days.

Washington wrote a letter describing the action, which was put on the web at-The First American
Christmas.




                               The Battle of Trenton
                           Battle of Trenton – December 26, 1776

 The Americans look us Germans over carefully, with distaste, because we have come
to help steal their freedom, ... This land, which so many poor and needy Europeans had
  made worthwhile, and ... among whose inhabitants love, truth, faith, and freedom of
 speech were to be found, were now, through war, to have their customs and well-being
                                    completely destroyed.
Diarist Corporal Philipp Steuernagel, 3rd Waldeck Regiment, reflected the extraordinary
nature of the German force's arrival in America. In the first year following Lexington and
     Concord, the contest between Britain and her colonies had remained a "familial"
 conflict. By those skirmishes' anniversary, however, it was clear that George III would
consider no reconciliation with his children-colonists short of their complete subjugation,
      for, by spring of 1776, he had contracted with six German principalities for an
 ultimate total of 30,000 troops. So profoundly were Americans shocked by their father-
      monarch's unprecedented act that public opinion swung toward the previously
   unlikely aim of national independence. By the first week of July, their declaration to
the world's nations justifying that great stride included in its bill of royal indictments that:
  He is at this time transporting large armies of foreigner mercenaries to compleat the
                          works of death, desolation and tyranny.

     The German troops became central to the 1776 campaign aimed at destroying
    Washington's army. At Long Island, Kip's Bay, Harlem Heights, White Plains, and
 the capture of Fort Washington, Continental Army and militia troops were humiliatingly
bested by European professionals. From this combat superiority, atop an innate animus
     toward "upstart rebels," the "Redcoats" and their "Hessian" allies developed a
  denigrating contempt for such "country clowns". Concurrently, American military and
   supporting civilian morale plummeted. During late November, with enemies in close
   pursuit, Washington led a dwindling remnant of his army across Jersey and toward
sanctuary behind the Delaware; his less optimistic moments indeed led him to write: " ...
                           I believe the game is pretty near up".

22 December - During the night the black Negroes and yellow dogs planned to attack us
... A detachment at the Delaware was attacked by Americans who crossed ..., set some
   houses on fire, and then retreated back across ... Diarist Private Johannes Reuber's
     unit, the Rall Grenadier Regiment, was assigned to garrison Trenton by the British
   command's opting for winter quarters, leaving the rebel army's destruction to await a
 spring campaign. Also including the Knyphausen Regiment and the Lossberg Fusiliers,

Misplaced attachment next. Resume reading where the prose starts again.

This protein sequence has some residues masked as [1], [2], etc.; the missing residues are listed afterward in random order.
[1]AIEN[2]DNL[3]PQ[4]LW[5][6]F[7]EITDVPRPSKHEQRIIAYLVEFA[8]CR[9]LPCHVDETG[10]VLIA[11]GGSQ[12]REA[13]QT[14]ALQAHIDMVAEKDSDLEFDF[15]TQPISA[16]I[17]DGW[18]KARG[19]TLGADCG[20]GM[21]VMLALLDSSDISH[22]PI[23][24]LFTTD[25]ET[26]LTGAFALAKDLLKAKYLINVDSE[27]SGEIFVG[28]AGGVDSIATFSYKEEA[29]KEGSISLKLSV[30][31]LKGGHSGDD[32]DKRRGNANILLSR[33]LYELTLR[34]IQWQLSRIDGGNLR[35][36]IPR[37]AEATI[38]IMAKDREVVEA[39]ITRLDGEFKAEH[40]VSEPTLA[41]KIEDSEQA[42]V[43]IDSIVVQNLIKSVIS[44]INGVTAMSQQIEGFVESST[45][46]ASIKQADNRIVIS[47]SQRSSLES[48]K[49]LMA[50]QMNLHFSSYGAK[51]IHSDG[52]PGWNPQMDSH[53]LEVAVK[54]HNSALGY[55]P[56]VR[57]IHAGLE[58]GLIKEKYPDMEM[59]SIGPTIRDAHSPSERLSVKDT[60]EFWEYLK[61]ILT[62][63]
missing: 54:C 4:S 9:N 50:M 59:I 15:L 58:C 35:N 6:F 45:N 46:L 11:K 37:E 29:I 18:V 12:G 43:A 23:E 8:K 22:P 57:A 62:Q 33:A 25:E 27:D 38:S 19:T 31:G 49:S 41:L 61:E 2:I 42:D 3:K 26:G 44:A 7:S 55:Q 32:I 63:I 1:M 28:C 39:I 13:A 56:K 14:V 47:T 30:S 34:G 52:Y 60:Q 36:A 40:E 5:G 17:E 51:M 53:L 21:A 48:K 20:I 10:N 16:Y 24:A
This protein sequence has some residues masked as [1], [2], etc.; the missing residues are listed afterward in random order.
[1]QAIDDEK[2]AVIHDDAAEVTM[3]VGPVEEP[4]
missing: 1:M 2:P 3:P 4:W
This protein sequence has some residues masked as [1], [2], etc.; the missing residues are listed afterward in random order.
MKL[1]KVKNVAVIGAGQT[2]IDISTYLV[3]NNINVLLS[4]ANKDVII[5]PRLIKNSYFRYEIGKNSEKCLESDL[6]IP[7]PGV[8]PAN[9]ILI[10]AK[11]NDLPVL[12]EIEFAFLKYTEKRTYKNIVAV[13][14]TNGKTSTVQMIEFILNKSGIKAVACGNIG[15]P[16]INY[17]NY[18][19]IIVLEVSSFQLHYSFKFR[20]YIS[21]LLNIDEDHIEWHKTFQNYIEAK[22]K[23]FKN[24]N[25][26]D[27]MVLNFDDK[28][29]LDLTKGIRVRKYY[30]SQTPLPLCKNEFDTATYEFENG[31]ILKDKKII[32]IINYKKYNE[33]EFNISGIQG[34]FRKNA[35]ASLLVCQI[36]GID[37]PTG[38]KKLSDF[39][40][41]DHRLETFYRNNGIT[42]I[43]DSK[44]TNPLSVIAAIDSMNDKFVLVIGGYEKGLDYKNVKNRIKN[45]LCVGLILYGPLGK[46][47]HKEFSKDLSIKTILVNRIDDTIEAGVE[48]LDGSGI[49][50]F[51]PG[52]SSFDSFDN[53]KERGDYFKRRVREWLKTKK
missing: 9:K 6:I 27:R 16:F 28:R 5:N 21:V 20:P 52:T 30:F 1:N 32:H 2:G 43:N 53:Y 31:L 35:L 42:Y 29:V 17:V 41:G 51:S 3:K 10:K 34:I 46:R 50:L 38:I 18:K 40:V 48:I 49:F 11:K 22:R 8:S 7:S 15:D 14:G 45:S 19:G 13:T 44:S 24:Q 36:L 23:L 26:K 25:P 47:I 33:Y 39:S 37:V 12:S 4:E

the garrison brigade was commanded by fifty-year-old Colonel Johann Rall, a rough-
       hewn but successful combat officer with a remarkable thirty-six years of army
 experience. During their brief to-date service in America, these regiments had come to
  fully exemplify "Hessians," with savage battle performances and a growing reputation
    for plundering and abusing civilians. Placed at the northern-most position along the
      Delaware, Rall's Brigade was to manage a key "hot zone" amid the long line of
 occupation. Since arriving one week before Christmas, their position had been probed,
 harassed and disrupted by near-daily forays of local militia and patrols of Continentals
                               from their camp across the river.

               On Christmas night, Washington sprung his master stroke.

26 December - ... at daybreak, the Americans ... fired on our outposts. At the first salvo,
 we turned out ... to form and prepare our battle formations. Now the rebels pressed in
   on us. ... the Americans charged Colonel Rall's quarters, overran it, and took the
 cannons from the regiment. Then Colonel Rall charged with his grenadiers. ... we took
 our cannons and retired into the fields. Now Colonel Rall commanded, "All those who
    are my grenadiers, charge!" and they stormed against the city as the Americans
 retreated before us. However, after we had entered the city, the rebels, in three lines,
 marched around us, and as we again tried to retreat, they brought seven cannons into
  the main street. ... If the colonel had not been so seriously wounded, they would not
                       have taken us alive. ... in the end, all was lost.

As one among about 900 prisoners, Private Reuber was quickly marched to and across
the Delaware, and to a "rotten prison" on the outskirts of Philadelphia. Colonel Rall died
                      of his wounds that evening. American patriots,
   nearly all astonished, rejoiced. And the news that would electrify all of Europe and
                      ultimately change the world began its journey.